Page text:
Saint-Philippe du Roule (Paris Métro)
|Paris Métro station|
|Location||8th arrondissement of Paris|
|Opened||27 May 1923|
Saint-Philippe du Roule is a station on line 9 of the Paris Métro. The station opened on 27 May 1923 with the extension of the line from Trocadéro to Saint-Augustin. The village of Roule, which became a suburb in 1722, was a small locality called Romiliacum by Frédégaire, Crioilum by Saint Eligius, then Rolus in the 12th century.
North of the station is the fashionable street of Rue du Faubourg Saint-Honoré and the church of Saint-Philippe du Roule. A chapel was established in the district of Bas-Roule, near a leprosarium. It was replaced by a more important church, which was built by Jean Chalgrin between 1774 and 1784. The church of Saint-Philippe du Roule was built in the style of a Greco-Roman basilica. It was enlarged by Godde in 1845 and Victor Baltard in 1860. Its pediment, representing Religion and its attributes, is by François-Joseph Duret.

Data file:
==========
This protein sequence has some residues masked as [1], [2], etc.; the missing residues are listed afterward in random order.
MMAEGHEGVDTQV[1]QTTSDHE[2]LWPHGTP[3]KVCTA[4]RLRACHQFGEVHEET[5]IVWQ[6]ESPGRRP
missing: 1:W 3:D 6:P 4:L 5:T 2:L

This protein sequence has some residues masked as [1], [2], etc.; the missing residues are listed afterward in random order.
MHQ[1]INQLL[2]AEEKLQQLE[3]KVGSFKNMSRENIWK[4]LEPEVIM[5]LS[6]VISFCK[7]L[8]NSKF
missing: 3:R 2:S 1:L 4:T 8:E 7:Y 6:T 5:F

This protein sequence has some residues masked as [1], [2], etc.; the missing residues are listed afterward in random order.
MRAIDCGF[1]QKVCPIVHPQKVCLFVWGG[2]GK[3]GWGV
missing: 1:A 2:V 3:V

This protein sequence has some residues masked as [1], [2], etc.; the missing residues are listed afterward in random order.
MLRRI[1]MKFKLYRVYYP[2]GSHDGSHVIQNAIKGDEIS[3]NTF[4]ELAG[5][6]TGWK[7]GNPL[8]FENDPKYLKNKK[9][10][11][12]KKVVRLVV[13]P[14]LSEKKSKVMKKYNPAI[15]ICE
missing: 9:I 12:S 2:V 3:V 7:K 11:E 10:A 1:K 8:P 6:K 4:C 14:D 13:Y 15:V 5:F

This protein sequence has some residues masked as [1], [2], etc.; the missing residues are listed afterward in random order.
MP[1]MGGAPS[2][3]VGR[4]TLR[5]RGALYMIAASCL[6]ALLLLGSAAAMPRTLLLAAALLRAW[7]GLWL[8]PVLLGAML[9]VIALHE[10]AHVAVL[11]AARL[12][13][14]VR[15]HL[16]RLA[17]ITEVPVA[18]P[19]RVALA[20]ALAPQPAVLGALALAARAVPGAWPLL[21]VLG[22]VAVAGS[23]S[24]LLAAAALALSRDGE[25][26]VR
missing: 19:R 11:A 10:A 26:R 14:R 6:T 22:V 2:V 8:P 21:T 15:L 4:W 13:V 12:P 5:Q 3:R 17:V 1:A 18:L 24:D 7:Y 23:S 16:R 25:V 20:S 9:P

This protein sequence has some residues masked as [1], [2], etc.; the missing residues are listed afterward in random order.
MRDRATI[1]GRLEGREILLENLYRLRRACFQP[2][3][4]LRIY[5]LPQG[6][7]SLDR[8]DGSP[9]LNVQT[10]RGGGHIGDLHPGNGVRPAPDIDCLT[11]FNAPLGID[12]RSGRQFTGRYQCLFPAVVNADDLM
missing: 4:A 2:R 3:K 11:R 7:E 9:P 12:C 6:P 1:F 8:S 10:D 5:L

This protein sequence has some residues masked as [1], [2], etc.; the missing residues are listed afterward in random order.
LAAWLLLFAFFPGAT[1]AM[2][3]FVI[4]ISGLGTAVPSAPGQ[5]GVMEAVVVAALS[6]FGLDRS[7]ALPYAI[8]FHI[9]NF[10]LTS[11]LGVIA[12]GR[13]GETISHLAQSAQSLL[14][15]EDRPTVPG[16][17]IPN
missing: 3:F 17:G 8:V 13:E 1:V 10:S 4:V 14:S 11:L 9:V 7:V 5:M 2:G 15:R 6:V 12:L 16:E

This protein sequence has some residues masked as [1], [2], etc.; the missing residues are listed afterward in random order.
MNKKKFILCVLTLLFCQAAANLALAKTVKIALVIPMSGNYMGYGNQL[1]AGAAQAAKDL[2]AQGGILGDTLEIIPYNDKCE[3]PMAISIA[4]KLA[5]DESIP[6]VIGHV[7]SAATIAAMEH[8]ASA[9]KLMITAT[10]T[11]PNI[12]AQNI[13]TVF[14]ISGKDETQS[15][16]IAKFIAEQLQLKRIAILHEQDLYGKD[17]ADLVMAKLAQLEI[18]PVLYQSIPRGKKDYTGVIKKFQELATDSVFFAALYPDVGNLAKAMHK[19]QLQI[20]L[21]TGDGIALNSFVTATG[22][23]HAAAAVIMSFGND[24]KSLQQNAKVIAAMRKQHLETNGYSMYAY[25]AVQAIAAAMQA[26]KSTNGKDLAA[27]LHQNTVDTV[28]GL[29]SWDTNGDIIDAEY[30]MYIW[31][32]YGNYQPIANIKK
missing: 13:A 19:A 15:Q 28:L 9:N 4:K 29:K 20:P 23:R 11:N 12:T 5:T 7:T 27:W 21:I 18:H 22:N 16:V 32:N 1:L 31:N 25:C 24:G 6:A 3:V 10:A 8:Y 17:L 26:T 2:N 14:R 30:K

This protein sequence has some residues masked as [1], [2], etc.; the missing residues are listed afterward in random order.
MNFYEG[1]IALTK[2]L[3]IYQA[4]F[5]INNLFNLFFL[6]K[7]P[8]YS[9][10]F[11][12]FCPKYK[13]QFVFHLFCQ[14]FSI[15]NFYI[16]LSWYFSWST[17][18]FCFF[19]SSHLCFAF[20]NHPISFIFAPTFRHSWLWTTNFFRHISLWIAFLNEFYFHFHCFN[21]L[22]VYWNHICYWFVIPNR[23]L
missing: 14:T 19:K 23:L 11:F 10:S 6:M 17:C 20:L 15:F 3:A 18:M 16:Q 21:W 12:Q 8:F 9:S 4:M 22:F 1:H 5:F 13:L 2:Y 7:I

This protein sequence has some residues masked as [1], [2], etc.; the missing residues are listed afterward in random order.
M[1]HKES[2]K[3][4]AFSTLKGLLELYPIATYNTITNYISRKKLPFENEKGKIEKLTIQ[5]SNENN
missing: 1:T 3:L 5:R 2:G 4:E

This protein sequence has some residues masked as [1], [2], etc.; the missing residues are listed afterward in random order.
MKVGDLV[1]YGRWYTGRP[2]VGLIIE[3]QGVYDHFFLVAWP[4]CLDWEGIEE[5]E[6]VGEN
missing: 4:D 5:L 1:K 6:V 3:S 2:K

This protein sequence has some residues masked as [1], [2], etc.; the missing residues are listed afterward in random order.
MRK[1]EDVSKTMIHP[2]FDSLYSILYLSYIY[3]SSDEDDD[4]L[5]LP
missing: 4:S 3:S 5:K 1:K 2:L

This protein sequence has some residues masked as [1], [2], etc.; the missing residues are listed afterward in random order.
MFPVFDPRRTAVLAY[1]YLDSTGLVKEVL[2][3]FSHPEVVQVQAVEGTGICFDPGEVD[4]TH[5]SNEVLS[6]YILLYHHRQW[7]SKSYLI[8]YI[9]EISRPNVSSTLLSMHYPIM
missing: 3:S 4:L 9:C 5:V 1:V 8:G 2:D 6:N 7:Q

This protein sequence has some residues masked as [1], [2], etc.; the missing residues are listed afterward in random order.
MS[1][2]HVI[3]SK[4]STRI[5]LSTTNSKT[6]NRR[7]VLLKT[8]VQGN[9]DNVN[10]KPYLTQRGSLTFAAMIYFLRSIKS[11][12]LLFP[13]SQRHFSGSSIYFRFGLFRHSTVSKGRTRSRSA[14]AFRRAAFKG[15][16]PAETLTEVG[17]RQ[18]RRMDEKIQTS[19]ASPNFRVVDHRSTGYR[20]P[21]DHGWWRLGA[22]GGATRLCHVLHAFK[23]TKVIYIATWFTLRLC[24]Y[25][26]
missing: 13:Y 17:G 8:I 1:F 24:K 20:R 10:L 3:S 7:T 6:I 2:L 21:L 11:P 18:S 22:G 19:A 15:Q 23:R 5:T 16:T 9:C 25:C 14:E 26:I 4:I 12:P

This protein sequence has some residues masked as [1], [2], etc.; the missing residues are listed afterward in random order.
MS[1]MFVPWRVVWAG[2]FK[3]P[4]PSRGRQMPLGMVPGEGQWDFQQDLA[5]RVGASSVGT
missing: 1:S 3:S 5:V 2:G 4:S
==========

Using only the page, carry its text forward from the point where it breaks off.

|B2||Side platform, doors will open on the right|
|Westbound||← toward Pont de Sèvres (Franklin D. Roosevelt)|
|Eastbound||toward Mairie de Montreuil (Miromesnil) →|
|Side platform, doors will open on the right|
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- Roland, Gérard (2003). Stations de métro. D’Abbesses à Wagram. Éditions Bonneton.
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